GHULAM ALI, Afghanistan (Reuters) - Sergeant Chris Padron, a thick-set former cop from Texas turned police trainer in Afghanistan, fixed the group of earnest Afghan policemen with a hard stare and delivered his next question.
“So, if a man beats up on another man, are you going to go and shoot him?”
The interpreter translated into Dari as the group of policemen, sitting uncomfortably on the lower level of a pair of bunkbeds in the station dormitory, shifted their eyes from Padron to the translator, trying hard to concentrate.
“No,” they replied after a moment’s thought, almost in unison, some breaking into smiles, others looking like they’d had to give the question some serious consideration first.
“Good,” said Padron firmly. “Because that would be an inappropriate response.”
The policemen, some of whom have had a decade on the job, were clearly enjoying their training in ‘community policing’, as the one-hour session, complete with colored handouts, was called, but they also had half a mind on lunch.
As Padron was explaining the finer points of arresting and questioning suspects, one of the trainees took a call on his mobile phone and promptly got up and walked out.
Two others, holding hands in the way Afghan men often do when discussing intimate issues, joked about how little they were being paid and began quizzing Padron about his salary.
Asked afterwards if he thought all 10 would turn up for the scheduled three days of training, Padron didn’t try to sugarcoat the situation. “No,” he said without hesitation, a wry smile spreading across his face. “Probably not.”
Around 60,000 Afghan police are now out on the streets, a crucial element in trying to bring security to remote corners of the country, even if the number is small for a nation of Afghanistan’s size, with a population of an estimated 28 million.
While most have received a degree of training — Germany has been running the Kabul Police Academy since 2002 — the force is still widely regarded as inefficient, unprofessional and corrupt, especially when compared to the Afghan National Army.
Between 2002 and 2007, Germany spent just $80 million on reforming the police, a miniscule sum considering the scale of the task. The United States is now throwing more into the pot, budgeting $800 million for 2008 for all of Afghanistan’s Western reliant and backed security forces.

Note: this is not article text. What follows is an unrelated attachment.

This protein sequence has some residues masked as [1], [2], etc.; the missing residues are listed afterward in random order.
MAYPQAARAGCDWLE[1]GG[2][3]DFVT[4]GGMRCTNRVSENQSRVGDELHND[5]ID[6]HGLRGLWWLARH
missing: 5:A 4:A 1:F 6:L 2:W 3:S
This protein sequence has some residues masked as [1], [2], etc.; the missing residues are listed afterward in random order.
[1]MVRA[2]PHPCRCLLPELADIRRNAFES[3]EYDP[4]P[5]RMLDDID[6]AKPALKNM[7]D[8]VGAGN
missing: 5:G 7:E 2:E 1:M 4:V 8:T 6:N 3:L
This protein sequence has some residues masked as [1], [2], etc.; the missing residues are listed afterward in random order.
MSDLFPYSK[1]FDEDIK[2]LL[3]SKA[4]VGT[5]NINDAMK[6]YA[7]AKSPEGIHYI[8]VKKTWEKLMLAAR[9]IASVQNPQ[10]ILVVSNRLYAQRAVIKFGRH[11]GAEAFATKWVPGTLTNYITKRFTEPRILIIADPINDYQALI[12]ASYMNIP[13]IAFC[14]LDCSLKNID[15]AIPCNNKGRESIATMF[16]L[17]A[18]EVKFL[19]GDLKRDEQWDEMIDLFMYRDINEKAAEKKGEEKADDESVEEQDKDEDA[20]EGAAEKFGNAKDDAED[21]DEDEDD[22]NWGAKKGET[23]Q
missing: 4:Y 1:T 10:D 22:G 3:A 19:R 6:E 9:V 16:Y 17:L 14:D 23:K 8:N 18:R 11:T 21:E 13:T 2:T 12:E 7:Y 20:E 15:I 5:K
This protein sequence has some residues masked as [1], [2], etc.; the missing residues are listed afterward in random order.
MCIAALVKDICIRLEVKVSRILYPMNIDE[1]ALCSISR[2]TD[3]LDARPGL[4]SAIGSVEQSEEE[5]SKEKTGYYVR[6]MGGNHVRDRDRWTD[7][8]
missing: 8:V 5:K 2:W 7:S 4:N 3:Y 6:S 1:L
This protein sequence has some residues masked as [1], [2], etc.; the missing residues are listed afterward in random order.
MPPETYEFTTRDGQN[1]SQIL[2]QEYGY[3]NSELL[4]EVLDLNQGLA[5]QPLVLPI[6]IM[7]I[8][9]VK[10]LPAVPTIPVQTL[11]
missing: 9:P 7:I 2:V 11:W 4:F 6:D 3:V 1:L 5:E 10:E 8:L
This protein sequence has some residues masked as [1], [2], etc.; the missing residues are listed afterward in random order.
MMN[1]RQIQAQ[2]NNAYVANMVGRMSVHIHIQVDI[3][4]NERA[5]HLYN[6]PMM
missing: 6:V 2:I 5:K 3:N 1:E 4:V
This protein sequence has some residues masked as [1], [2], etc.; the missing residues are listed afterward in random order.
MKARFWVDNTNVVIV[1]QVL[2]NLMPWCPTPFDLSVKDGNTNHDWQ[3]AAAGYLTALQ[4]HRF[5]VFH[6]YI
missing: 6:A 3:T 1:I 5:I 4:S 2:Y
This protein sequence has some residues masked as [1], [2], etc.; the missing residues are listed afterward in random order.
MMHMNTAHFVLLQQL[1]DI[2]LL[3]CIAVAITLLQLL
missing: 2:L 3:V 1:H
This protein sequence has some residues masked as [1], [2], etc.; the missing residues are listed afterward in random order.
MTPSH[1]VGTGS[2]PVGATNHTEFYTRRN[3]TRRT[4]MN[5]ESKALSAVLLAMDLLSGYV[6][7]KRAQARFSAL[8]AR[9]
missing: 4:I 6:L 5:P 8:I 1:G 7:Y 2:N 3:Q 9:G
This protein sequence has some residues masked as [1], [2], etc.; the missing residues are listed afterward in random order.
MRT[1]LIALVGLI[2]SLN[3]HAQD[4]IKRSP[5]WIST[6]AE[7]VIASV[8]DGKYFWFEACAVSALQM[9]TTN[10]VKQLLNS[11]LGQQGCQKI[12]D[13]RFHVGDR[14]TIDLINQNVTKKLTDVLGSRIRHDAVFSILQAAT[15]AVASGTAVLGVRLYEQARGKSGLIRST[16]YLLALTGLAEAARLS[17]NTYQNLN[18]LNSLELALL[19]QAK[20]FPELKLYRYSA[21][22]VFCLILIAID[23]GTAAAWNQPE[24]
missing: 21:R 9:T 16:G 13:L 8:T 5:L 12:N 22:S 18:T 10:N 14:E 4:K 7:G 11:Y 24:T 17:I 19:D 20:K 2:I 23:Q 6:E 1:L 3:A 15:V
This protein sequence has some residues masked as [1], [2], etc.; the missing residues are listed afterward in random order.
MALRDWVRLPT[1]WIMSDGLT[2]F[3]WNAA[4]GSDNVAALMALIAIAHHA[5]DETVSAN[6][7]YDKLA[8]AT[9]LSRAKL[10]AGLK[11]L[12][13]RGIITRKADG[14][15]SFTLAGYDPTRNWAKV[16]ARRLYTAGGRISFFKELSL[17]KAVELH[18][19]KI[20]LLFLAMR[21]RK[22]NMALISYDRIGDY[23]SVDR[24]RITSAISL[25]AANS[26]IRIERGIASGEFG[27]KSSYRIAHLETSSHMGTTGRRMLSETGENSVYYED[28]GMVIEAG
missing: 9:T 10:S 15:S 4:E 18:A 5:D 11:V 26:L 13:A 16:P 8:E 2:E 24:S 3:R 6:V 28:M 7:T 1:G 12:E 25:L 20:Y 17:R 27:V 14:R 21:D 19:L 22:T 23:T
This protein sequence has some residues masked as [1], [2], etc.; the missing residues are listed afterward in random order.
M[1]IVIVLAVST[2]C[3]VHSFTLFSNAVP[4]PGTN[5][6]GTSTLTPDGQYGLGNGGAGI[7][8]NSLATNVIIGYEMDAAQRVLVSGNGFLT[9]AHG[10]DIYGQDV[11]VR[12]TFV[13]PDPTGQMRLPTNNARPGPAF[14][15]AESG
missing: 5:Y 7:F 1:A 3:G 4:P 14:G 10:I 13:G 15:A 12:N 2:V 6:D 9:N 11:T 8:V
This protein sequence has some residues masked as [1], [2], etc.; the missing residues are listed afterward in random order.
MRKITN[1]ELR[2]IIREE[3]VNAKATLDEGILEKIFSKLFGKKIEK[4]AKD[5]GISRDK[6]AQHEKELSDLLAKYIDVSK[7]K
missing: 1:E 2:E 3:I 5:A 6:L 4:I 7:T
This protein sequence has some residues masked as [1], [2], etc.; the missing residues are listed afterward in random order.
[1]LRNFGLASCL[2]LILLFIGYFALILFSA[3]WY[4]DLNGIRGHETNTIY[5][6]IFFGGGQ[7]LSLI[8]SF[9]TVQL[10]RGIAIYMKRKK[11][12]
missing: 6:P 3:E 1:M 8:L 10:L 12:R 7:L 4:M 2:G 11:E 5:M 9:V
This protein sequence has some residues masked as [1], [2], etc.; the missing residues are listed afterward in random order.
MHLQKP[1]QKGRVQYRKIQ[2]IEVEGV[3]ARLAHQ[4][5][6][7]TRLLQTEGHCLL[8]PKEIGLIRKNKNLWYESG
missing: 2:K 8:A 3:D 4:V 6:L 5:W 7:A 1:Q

But as well as money, what’s needed is on-the-job training, so proper skills can be learnt and immediately put into practice rather than large numbers of officers being hauled off for eight-week-long courses when the lessons are quickly forgotten.
A senior U.S. officer in charge of training told Reuters last week that on top of the 1,000 or so already doing the work, another 1,300 trainers were needed if the Afghan police force is going to be brought up to scratch.
It could be a long while before the United States or its NATO partners come up with the personnel to fill those spots, so in the meantime it’s up to soldiers like Sergeant Padron and his unit to deliver what training they can.
Most days Captain Mike Moeckli and his crew, which includes Padron, head out from Bagram, an air base north of Kabul, into remote communities in the area to visit police commanders and conduct basic workshops.
Monday’s visit to Ghulam Ali, a small town by a river that’s home to the district police headquarters, was supposed to involve three hours of training. It quickly became apparent how difficult it is to stick to schedules in Afghanistan.
First the Americans’ translators turned up late and then it emerged that the police chief, Colonel Gulam Qais, wasn’t there, an absence that prompted hurried Afghan phone calls.
Colonel Qais, a short, serious-looking man with a trimmed beard and henna in his hair, turned up half an hour later saying he’d been out checking on his police checkpoints, which seemed an unusual thing for a senior commander to do, but it was passed over.
While fruit, nuts and tea were served and Colonel Qais took occasional calls on his trilling mobile phone, the Americans asked about the strength of his force, how it was perceived by the locals and what was needed to make it better.
Colonel Qais, speaking through the translators, kept up a steady patter of thanking the Americans profusely for all their help, insisted they stay for lunch and started telling them about corruption among the Afghan guards at the U.S. air base.
The Americans took note of his concerns, as well as those of an Afghan truck driver who said he’d been beaten up, and the conversation dragged on while Padron shifted in his seat, eager to get on with the purpose of the visit.
Ten police officers were finally assembled for the training, taking a while to settle down and insisting that a U.S. military photographer — a woman — take pictures of them first.
Padron ran through his course, including the message not to shoot suspects and an effort to get them to understand the need to tackle opium poppy farming, before it was clear attention spans were running short with lunch on its way.
As the course wound up after less than an hour, the police began to moan about their salaries. One hundred dollars a month was not enough to support a family with rising food prices, they all agreed. Padron tried to encourage them to seek promotion.
“I’m not going anywhere as a policeman,” one officer said forlornly, saying he would leave when his contract was up.
“Why?” asked Padron.
“Because I can’t read or write,” the 30-something man said.
Padron, still holding his colored handouts in a smart folder, looked over at one of the U.S. soldiers at the back of the room, another former cop, who shook his head.
“This is going to take a generation,” the soldier said, acknowledging the mountain to climb. “Maybe longer.”
Editing by Megan Goldin